6.1 strong earthquake hits the island of Kefalonia just before dawn. Just days after hotel owners on Kefalonia reassured tourists that hotel were safe despite more than 250 tremors, the island was hit by another major earthquake. A strong quake measuring 6.1 on the Richter Scale struck Kefalonia just before dawn today (Monday February 3) sending panicked residents across the island running out into the streets. Greek radio so far reports damage at the port of Lixouri, Kefalonia's second largest town, with damage to buildings and minor injuries. Authorities have no clear picture of the situation in outlying villages on the island's mountainous Pali peninsula. The Athens Geodynamic Institute registered the quake, which struck just after 5 a.m. local time with a magnitude of 5.7 and an epicentre 12 kilometres north-west of the island's capital of Argostoli while the U.S. Geological Survey registered the shock at 6.1. Earthquakes have been rattling Kefalonia constantly for more than a week following a 5.9-magnitude tremor that struck on January 26, damaging homes and injuring seven people. Thousands of Kefalonia residents have abandoned their homes to live with relatives or in temporary accommodation provided by ships moored in Argostoli harbour. The seismic shocks have reawakened memories of the devastating 7.2 magnitude quake that struck Kefalonia and Zante in 1953, one of a series of three that killed hundreds of people and destroyed nearly all the buildings on both islands. The latest quakes have been felt right across western Greece and as far away as the Greek capital, Athens, nearly 300km to the west. Kefalonia's mayor has urged people to leave their houses if they show any signs of damage. Power and water supplies have been cut and islanders have also had to cope with bad weather, heavy rains and low temperatures.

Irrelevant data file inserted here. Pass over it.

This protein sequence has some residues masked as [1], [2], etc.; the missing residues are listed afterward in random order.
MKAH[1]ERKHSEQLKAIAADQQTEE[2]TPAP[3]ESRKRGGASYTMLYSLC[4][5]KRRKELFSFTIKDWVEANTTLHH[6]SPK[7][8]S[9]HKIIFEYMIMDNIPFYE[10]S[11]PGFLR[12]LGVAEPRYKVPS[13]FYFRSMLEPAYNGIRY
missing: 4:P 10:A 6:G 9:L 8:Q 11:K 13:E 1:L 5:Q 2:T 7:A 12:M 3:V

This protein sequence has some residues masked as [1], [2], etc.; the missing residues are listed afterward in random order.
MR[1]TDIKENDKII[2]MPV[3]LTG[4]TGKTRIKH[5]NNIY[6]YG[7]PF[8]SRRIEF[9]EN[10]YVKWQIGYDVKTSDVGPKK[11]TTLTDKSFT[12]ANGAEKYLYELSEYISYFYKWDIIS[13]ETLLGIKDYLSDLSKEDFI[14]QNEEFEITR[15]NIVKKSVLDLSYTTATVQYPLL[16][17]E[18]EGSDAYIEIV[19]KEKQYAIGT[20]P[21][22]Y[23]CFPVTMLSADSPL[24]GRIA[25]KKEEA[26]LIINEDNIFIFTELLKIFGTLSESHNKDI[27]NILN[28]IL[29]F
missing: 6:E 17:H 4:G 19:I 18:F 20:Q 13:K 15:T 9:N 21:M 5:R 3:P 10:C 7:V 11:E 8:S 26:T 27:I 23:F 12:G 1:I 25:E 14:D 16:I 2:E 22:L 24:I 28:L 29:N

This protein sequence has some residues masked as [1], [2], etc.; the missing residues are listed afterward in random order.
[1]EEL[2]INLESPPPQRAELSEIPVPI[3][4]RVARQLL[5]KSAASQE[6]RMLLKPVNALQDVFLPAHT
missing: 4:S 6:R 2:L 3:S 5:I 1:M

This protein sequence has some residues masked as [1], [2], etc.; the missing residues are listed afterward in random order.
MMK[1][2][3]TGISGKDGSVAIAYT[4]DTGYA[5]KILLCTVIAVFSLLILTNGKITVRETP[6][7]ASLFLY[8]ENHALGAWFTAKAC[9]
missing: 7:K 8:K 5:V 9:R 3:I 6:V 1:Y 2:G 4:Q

Kefalonia is ready to welcome holiday visitors. Hotel owners on the holiday island of Kefalonia have rushed to insist there is no danger for tourists after the island was hit by several large earthquakes. An official statement of support from the Panhellenic Federation of Hoteliers says the vast majority of the hotel units on the island of Kefalonia are in a good condition with no reported problems. Hoteliers insist that Kefalonia is ready to welcome holiday visitors this year and can accommodate both Greek and foreign visitors when the holiday season gets under way. A quake measuring 5.9 on the Richter scale shook the island on Sunday, January 26 followed by more than 250 aftershocks that caused major problems to the infrastructure of the island. Kefalonia's largest hospital at Lixouri was evacuated, roads were blocked by landslides, homes abandoned and there are also concerns about two schools. Many homes have been badly damaged and in Argostoli one in four buildings has been declared unfit for use. The village of Atheras was also evacuated on Monday for fear of landslides. Residents unable to return to their damaged homes have been offered temporary accommodation on three ships that have docked in the main harbour at Argostoli. The Panhellenic Federation of Hoteliers says it is keeping an open line of communication with the Kefalonia and Ithaca Hotel Association which is constantly updating the situation of the island. Meanwhile, one of the many problems that the residents of Kefalonia have to deal with, is the problems in water networks in many areas of the island. In Lixouri as well as in other areas the use of water for drinking or cooking is prohibited. Another earthquake was recorded on mainland Greece in the area of Patras with a magnitude of 4.2 on the Richter scale and tremors were felt in Patras, Nafpaktos, Aigio and other coastal regions This latest earthquake seems to be linked to the earthquakes on Kefalonia. It follows a winter of earthquakes in the Greek Islands with four tremors recorded in Thessaloniki and more off the coast of Crete in the southern Aegean.